"It is a testimony to the conductor Alan Gilbert’s commitment to education that while busy with his work as music director of the New York Philharmonic he is also the director of conducting and orchestral studies at the Juilliard School," wrote The New York Times' Anthony Tommasini October 18, in a listing item for the performance by Gilbert and the Juilliard Orchestra at Carnegie Hall October 21.
Reviewing the concert for the Times, Corinna da Fonseca Wollheim wrote, "Mr. Gilbert, who conducted the hourlong symphony from memory, shaped a performance that combined deep humanity, especially in the Adagio, with high charges of testosterone in the Scherzo and Finale." She added:
There are experts — I’m not one of them — who can identify an orchestra by its sound. During Monday evening’s concert of the Juilliard Orchestra at Carnegie Hall, I found myself wondering what these people would have heard if they had sat blindfolded through this program of works by Bartok and Bruckner, conducted by Alan Gilbert. As powerful waves of rich brass chords rolled out during the last movement of Bruckner’s Symphony No. 7, would they have guessed that the players are students, most in their early 20s? When the sound of the violins intensified with the heat and gleam of molten metal, could they have known that the section was almost entirely made up of women?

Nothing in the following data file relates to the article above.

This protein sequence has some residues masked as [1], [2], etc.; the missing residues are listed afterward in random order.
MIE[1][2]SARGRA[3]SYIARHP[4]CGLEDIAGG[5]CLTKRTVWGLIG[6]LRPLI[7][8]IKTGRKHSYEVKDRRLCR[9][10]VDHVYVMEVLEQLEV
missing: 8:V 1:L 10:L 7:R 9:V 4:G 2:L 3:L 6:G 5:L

In any case, such a blind test would have deprived the listener of the visual pleasure of watching this polished and passionate ensemble dig into Bruckner’s music with a palpable thirst for adventure.
(Photo by Peter Schaaf)